This is a posting of events of interest to Shriners in the Western States
140 year of Shriners
Wednesday, July 2, 2014
Drive with care
According to the American Academy of Pediatrics, motor vehicle injuries are the leading cause of death and acquired disability for children and teens. These tips can help you and your children to stay out of harm’s way while in or around vehicles.
Teach your children to buckle up, every time they get into a car, regardless of the length of the car ride. Buckling children in age- and size-appropriate car seats, booster seats and seat belts dramatically reduces the risk of serious and fatal injuries.
Check around your parked car for children before you pull away. Teach children to be aware of moving vehicles and to wait in safe areas where drivers can see them.
Accompany young children when they get in and out of a vehicle. Hold their hands when walking near moving vehicles, in driveways and parking lots.
While it may seem like just a common household tool, thousands of children are injured in lawn mower accidents each year, some with severe effects. For 14 year-old Brendon Wiseley, Shriners Hospitals for Children Patient Ambassador and fifth generation race car driver, the importance of summer safety is a topic that hits close to home. At the age of 7, Wiseley lost his foot and part of his leg in a lawn mower accident.
Wiseley was referred to Shriners Hospitals for Children when his first prosthetic leg did not fit correctly and was difficult to use, causing him to lose hope of ever racing again. With an experienced team of medical experts, he was provided with a custom-built prosthetic and child-centric rehabilitation that not only rebuilt his strength, but also his spirit.
“I was injured in a lawn mower accident. Thanks to Shriners Hospitals for Children, I was able to get back to doing what I love,” said Wiseley. “It is important to remember to stay safe when doing any kind of outdoor activity.”
He offers up these additional tips to help families stay safe during warmer weather months:
Teach children to never play on or around a lawn mower, even when it is not in use. They should never be permitted to walk along side, in front of or behind a moving mower.
Children under six years of age should be kept inside the home while mowing.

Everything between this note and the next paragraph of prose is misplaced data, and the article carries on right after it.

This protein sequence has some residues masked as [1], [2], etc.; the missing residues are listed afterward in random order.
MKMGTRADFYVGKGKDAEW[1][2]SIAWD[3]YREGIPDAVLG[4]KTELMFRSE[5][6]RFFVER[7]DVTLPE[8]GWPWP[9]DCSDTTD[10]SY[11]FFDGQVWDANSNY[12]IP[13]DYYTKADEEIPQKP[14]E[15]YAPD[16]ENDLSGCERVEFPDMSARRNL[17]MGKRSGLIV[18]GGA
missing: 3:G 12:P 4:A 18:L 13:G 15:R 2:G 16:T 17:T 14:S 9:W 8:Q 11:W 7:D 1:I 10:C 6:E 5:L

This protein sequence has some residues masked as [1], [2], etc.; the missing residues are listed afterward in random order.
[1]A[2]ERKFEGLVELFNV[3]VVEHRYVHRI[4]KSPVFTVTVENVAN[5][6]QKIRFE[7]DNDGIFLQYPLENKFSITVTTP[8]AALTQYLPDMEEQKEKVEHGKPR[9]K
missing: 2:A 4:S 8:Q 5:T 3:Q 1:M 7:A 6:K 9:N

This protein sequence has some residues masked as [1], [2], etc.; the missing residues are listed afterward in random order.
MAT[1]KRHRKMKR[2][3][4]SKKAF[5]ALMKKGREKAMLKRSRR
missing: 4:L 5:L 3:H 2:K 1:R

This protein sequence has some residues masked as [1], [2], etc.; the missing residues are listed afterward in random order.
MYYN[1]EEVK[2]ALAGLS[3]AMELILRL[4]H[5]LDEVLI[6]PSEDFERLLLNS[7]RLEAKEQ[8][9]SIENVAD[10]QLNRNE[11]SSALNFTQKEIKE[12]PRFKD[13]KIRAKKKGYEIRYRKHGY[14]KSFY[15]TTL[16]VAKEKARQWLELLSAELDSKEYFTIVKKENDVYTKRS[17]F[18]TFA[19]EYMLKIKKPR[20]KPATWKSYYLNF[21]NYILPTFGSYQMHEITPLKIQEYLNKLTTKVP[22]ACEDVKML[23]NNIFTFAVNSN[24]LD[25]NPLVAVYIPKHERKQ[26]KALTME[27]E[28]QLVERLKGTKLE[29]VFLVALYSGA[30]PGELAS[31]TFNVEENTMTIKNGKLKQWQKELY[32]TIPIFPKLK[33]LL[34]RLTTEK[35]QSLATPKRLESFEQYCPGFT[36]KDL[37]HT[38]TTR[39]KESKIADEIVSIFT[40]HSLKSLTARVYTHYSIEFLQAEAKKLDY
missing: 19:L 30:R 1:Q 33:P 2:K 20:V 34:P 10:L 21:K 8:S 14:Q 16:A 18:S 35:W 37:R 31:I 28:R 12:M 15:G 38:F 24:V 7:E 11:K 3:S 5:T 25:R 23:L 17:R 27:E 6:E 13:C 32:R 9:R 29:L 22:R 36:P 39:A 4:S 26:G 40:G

To download our printable Lawnmower Safety Tips Card, click here.
Fire safety simplified
Every hour, approximately 16 children are injured from fires or burns, according to the Safe Kids Worldwide organization. Use these tips to keep your little ones safe around fireworks, grills and other heat sources:
Teach kids never to play with matches, gasoline, lighter fluid or lighters. Make a habit of placing these items up and away from young children.
Do not leave children unattended near grills, campfires, fire pits or bonfires. Always have a bucket of water or fire extinguisher nearby when burning fires.
To ensure a safe celebration, leave fireworks to the professionals.
If your child is injured by fire or fireworks, immediately take them to a doctor or hospital.
The Centers for Disease Control revealed that emergency departments treat more than 200,000 children ages 14 and younger for playground-related injuries every year. Before you let them play at the park or school playground, be sure they keep these precautions in mind:
Use appropriate and properly fitting safety equipment when participating in any sport, such as helmets and goggles, which can greatly reduce the risk of head and eye injuries.
Take your children to playgrounds with shock absorbing surfaces. Choose parks and playgrounds that are appropriate for their age. Check for hazards or broken equipment and continuously supervise your children while they are at play.
Teach children to use playground and sports equipment properly.
Remind children that pushing, shoving and crowding on the playground can result in accidents and injuries.
Make a safe splash
While playing poolside may be a blast, the Safe Kids Worldwide organization also revealed that drowning is the leading injury-related cause of death for children between 1-4 years of age. Fill your family’s summer days with these safe practices around the water:
Teach children to never go near or in the water without an adult present. Children and adults should never swim alone.
Give children your undivided attention when they are swimming or near any body of water.
Always have your children wear a Coast Guard approved, properly fitting life jacket while on a boat, around an open body of water or when participating in water sports.